I came up through the mid-80's hardcore scene, which is partly why the people around the music scene that I respect the most are the ones who cut their teeth on '80s hardcore like I did. This can't be applied to every generation, obviously; heck, kids who started out a decade or so after me say things like, "I saw an Offspring video on TV when I was fifteen and that's how I got into punk", which is strange for me to even think about because punk wasn't even on TV when I was fifteen, or even twenty for that matter. Still, nobody falls out of the crib fully formed and listening to Void or The Abused from day one-- we all gotta start somewhere... and for me, prior to indie, punk, and hardcore, it was a bunch of late-70's/early-80's FM rock shit. When I was 16 or 17 and turned on the radio I didn't get Offspring and Nirvana, I got Eddie Money and Billy Squier, which in a way is good because Offspring and Nirvana suck way more than Eddie Money and Billy Squier ever did.
I think when the Walkman first came out they were 20 bucks, and I would walk to my summer job and listen to tapes like XTC's "The Black Sea", and Simple Minds... I was just starting to figure out that anything that had a big drum sound sounded cool to me. Cheap Trick's "Next Position Please" was another one of the tapes I'd listen to constantly. Supposedly, "I Can't Take It" is the only Cheap Trick song written by Robin Zander, but whatever the case, Todd Rundgren's mix for this song is just about perfect, with the drums on top of almost everything else. It might even be my favorite Cheap Trick song ever. One of things I thought was funny about this record is that the title track ("Next Position Please") includes the line, "I want to be the biggest gun in the world/I want to see the tits on every girl", which seems like a pretty bold line for a band striving for commercial radio airplay back in the early '80s. I didn't realize it at the time, but the cover art apparently makes fun of Bruce Springsteen's "Born To Run"; by the time I figured it out years later, it seemed like a pretty boring idea.
"I Can't Take It"
The best Billy Squier record is actually "Don't Say No", but since I don't have that one handy right now, I'm going with this one instead-- hence, Part Two. "Emotions In Motions" is pretty good in itself, although even at his best Billy was a little fey at times, meaning you get the stupid "Hot Space"/"Drums and Wires"-looking album cover and tons of dopey '80s studio trickery-- like the ridiculous overdubbed snare sound-- to go along with everything else. Still, we're talking Billy Squier here, one of the Top 3 Male Solo Artists, Immediate Pre-Hair Metal Era ('78-'82) (1. Eddie Money, 2. Billy Squier, 3. Donnie Iris, as first noted here some years ago). Plus there's an almost funny story about a DJ in Pennslyvania or somewhere locking himself inside the studio and playing "Everybody Wants You" a hundred times in a row, which could almost be a Spinal Tap moment if they ever want to make another one of those.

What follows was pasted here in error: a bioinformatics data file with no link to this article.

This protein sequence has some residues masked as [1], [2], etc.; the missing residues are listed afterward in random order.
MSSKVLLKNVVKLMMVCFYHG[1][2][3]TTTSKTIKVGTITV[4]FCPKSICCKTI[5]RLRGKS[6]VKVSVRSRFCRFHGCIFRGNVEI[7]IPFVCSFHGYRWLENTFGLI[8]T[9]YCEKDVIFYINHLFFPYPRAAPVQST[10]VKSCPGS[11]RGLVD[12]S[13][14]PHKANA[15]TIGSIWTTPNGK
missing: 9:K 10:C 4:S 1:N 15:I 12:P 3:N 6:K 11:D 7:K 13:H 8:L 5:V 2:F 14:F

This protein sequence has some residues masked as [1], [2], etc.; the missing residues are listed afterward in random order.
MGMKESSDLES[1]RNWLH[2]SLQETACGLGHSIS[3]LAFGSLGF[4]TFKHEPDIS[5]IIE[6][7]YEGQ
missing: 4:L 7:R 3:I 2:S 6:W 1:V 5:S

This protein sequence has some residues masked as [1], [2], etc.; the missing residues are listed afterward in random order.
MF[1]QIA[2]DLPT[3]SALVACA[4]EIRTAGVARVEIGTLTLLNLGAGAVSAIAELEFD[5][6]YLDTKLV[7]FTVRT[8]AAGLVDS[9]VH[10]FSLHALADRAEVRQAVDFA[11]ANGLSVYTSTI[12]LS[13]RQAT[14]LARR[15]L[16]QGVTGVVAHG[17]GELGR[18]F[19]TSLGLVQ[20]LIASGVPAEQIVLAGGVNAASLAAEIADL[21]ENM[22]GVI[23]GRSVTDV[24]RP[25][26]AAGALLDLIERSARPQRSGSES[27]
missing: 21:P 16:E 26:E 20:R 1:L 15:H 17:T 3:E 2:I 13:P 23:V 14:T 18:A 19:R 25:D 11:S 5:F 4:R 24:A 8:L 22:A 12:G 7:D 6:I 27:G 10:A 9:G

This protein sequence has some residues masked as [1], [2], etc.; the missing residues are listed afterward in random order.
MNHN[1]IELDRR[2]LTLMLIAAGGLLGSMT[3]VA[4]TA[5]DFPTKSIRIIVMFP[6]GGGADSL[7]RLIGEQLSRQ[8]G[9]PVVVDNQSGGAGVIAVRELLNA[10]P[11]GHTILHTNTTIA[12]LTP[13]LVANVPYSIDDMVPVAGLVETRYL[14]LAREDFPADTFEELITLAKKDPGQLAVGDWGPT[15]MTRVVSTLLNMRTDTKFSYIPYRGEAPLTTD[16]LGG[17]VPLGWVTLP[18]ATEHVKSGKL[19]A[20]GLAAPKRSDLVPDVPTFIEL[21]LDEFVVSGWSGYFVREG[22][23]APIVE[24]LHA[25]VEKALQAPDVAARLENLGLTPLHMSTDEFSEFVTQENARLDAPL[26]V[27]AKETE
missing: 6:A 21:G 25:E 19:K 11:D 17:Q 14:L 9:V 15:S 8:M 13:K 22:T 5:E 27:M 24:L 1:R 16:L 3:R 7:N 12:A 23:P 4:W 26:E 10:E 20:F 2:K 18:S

"Everybody Wants You"
Just in case anyone thinks my saying that I liked this record is a bunch of bullshit, I've posted a "best-of" list at the top of the page, taken from one one of my old zines printed exactly 24 years ago this month. Of course, I'd change the list around a bit if I had to re-write it-- like, the Cro-Mags and Slow would most likely switch places-- but it's too late now. "Done With Mirrors" was Aerosmith's first post-rehab comeback album, and even though it's on par (read: non-horn-filled) with a lot of their earlier stuff, it still flopped pretty hard, partly because everything on the record is written in backwards letters, including the production credits on the inner sleeve and even on the record label itself. They wised up afterwards and brought in a bunch of song doctors to write garbage like "Dude (Looks Like A Lady)" for their next record, and the rest is history. The best track on here ("Let The Music Do The Talking") was already five years old when they swiped it from the first Joe Perry Project album and had Steven Tyler write new lyrics for it, but that one along with "My Fist Your Face" and "Shame On You" make about as good a 1-2-3 punch to start off an '80s rock record as you'll ever find.
"My Fist Your Face"
"Let The Music Do The Talking"
As an added bonus, here's that old newsletter from 1986, which a friend of mine scanned and sent to me a little while ago; I don't even have an original copy anymore. When you read it you'll see that I'm still writing the same way 24 years later (even though the two best jokes-- the Jack Rabid/Penis Landscapes joke and the Joeski Love joke-- are too old for people to get them anymore). This isn't an easy habit to get rid of, obviously.